MALE SPEAKER: Excuse me. Speaking from the general education side. I’m also concerned about the amount of time this is going to take. We track data from all the other curriculum. And now you want us to do this as well?
CAROLINA REYES: How your teams set up the data collection process and the needs
of individual students will determine how much tracking will be done by general education teachers.
MALE SPEAKER: In this building since we already have weekly teaming time. Those teams will simply add this to their weekly agenda.
MALE SPEAKER: Our weekly planning time is already consumed with discussions concerning our general education students, and their progress towards state testing. This is just ridiculous.
MALE SPEAKER: We have a great staff here. And we have always been able to pull together to work on any of the changes that we as educators are constantly facing. I feel confident that we can address all of your issues as they arise, and that collaboratively we can figure out ways to address those issues to make the process easier.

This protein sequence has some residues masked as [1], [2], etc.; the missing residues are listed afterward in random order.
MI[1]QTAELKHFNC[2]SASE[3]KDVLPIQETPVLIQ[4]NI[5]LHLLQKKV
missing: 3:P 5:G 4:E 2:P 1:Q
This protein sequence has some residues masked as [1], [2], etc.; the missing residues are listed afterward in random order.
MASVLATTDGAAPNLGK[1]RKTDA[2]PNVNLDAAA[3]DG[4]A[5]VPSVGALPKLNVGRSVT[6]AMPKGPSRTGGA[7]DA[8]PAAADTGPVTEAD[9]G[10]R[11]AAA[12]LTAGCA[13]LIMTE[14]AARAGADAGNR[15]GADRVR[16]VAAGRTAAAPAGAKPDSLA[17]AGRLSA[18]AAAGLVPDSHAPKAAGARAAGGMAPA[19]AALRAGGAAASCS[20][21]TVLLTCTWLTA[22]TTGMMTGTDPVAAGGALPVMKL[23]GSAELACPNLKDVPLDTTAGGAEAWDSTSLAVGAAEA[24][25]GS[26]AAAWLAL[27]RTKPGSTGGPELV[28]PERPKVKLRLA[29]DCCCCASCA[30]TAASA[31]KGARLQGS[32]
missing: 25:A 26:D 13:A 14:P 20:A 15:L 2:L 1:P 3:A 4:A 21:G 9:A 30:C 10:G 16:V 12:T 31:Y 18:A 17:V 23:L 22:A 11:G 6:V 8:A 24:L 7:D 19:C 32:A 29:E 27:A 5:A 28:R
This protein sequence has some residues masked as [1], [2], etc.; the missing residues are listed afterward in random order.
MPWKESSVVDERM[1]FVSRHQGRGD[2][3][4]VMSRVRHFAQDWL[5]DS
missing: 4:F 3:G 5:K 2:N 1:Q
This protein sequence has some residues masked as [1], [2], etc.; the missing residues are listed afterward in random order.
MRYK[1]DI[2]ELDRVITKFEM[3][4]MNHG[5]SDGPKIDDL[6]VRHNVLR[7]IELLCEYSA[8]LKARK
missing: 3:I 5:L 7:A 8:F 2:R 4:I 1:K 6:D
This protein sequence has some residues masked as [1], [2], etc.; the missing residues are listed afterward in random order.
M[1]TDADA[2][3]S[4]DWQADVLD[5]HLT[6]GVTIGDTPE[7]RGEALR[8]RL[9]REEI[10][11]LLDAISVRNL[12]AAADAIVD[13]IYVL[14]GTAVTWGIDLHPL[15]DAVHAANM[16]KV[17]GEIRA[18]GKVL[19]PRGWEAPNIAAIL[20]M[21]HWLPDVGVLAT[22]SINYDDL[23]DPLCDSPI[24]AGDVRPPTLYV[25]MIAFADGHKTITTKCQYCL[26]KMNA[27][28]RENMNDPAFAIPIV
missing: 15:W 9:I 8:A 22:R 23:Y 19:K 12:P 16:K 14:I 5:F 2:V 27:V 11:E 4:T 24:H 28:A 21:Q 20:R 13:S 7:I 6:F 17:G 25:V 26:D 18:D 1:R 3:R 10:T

CAROLINA REYES: Again, I just want to reinforce that this system has several benefits and should make progresstracking easier. The bottom line is that this is for the benefit of our students. And that is why we are all here.
MALE SPEAKER: I’ll be working closely with Ms. Reyes. And I will be taking your input to the leadership as thing arise as we unfold the new system. I want to thank Ms. Reyes for being here today and to talking with us today. Now we have a lot more information to get through today. So I want to suggest that we take a break. Then we’ll come back and look at the other items on the agenda.
CAROLINA REYES: Thank you for having me, and have a great rest of the day.